These little mousse cakes might seem intimidating but they really are more time consuming than difficult to produce. They can, however, be made in steps over a couple of days which is always great if you don't have a whole afternoon to dedicate to making them. My favorite part was working with the tulip paste. You can make any design you wish and can really have a lot of fun with it!
The end result was unlike any dessert I'd ever had. The mousse was more lemony than I expected but so smooth and delicious. The rhubarb flavor was perfect: not too tart and not too sweet either. Overall these were satisfying and refreshing on both the eyes and palate.
A few notes on this recipe:
- To get the lines with the tulip paste: there are two ways to go about it. You can pipe the tulip paste from a pastry bag to make any design you wish (using a very small tip) or you can evenly spread the tulip paste onto your lined baking sheet and drag a pastry comb through it. I tried both and liked both methods. Spreading and using the pastry comb is best for getting evenly spaced lines and with the pastry bag I was able to make some fun designs.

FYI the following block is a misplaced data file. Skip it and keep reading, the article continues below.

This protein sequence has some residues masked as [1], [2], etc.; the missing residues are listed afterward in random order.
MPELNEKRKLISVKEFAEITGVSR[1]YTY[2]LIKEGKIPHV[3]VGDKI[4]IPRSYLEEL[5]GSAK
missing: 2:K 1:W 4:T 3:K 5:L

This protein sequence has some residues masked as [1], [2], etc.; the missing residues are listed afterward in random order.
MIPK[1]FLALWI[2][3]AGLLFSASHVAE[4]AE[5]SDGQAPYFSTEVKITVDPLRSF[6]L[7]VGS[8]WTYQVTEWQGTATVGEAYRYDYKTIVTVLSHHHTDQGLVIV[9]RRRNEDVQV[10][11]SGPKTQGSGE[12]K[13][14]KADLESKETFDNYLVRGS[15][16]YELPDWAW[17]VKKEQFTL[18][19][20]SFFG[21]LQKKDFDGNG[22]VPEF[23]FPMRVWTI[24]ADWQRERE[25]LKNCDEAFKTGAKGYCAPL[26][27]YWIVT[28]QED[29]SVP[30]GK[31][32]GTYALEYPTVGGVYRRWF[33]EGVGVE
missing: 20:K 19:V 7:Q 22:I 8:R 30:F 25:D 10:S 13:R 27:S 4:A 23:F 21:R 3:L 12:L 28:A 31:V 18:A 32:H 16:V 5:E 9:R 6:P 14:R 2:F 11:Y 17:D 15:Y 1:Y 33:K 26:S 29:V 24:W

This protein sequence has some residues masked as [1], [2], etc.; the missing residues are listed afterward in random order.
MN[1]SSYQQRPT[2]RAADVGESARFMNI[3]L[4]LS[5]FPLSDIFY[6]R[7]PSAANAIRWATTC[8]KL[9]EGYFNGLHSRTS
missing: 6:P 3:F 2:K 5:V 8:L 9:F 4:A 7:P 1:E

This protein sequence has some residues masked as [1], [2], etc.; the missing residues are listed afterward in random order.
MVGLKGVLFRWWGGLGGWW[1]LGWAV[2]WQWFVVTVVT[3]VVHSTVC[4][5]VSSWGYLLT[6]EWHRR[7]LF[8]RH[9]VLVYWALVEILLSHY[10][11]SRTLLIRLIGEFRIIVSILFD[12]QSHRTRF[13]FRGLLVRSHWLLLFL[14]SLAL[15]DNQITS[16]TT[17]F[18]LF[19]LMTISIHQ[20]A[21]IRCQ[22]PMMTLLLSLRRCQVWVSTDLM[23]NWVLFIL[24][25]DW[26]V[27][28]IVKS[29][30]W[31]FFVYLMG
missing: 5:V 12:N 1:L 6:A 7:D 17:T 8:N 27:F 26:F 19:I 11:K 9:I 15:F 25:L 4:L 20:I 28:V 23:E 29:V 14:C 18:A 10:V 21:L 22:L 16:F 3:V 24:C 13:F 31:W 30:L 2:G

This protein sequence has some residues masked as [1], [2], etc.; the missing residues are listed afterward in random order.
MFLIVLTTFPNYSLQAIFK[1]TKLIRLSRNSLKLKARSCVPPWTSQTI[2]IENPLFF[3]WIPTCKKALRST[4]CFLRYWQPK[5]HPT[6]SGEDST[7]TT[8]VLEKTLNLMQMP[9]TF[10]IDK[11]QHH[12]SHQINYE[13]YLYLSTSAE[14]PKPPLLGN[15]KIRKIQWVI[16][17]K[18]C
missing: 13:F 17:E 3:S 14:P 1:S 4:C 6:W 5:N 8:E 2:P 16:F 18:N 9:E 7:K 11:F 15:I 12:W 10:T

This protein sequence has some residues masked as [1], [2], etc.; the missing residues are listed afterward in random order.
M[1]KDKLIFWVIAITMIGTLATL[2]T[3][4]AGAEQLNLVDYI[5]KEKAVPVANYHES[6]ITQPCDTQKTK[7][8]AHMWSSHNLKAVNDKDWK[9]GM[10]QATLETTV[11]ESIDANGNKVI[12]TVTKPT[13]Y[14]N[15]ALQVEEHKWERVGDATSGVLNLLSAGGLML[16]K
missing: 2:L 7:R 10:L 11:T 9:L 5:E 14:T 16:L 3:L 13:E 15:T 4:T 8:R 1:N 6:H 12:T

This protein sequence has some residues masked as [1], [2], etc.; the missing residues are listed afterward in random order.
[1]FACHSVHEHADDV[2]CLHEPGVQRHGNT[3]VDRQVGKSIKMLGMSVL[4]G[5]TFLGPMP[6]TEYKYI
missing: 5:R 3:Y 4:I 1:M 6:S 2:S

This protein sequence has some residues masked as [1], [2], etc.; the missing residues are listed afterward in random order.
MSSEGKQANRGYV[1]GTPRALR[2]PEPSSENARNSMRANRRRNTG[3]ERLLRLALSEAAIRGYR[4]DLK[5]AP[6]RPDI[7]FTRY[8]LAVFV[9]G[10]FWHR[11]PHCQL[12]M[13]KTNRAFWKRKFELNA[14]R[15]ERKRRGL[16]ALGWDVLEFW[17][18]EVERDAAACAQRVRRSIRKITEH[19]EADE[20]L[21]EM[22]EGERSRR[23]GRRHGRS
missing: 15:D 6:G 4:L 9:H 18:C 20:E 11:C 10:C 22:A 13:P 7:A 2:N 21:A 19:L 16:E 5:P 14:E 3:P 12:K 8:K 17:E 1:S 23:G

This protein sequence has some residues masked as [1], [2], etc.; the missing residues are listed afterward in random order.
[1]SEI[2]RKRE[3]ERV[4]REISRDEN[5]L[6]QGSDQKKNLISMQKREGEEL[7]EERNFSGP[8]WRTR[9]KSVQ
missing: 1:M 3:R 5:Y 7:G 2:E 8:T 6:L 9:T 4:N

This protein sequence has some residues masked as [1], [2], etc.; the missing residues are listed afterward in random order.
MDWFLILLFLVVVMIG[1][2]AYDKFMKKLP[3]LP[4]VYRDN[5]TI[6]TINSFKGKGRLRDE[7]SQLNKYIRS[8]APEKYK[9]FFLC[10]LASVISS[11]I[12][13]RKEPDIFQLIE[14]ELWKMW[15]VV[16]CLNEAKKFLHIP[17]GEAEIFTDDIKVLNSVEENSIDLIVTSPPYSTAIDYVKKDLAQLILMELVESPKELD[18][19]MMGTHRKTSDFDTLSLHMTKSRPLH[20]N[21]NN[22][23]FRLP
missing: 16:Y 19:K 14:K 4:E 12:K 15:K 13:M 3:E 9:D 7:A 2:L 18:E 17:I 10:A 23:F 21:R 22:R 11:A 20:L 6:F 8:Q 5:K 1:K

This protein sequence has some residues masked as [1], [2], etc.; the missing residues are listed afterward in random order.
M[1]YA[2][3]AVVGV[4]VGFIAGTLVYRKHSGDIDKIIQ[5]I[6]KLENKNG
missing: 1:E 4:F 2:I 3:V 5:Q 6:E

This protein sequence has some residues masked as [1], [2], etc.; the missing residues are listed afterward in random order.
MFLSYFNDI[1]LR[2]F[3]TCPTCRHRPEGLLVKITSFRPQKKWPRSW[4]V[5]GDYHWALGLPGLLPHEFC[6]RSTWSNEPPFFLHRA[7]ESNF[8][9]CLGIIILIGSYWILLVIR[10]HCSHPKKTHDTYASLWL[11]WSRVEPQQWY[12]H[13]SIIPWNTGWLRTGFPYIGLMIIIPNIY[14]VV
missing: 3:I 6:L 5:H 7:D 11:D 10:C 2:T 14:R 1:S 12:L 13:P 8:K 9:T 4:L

- I ended up with much more tulip paste and ribbon cake than needed. That being said, I'm hesitant to say you can halve the recipes for those - better to have too much than too little. I froze my extra (already baked and cut, ready to put into the forms) to use another time for an easy, impressive dessert.
- I used 3-inch diameter forms that are 2-inches tall (cut pvc pipe lined with parchment) and had enough mousse to make 3 completed cakes. If you want to make more than 3 servings of that size I would definitely recommend doubling the mousse recipe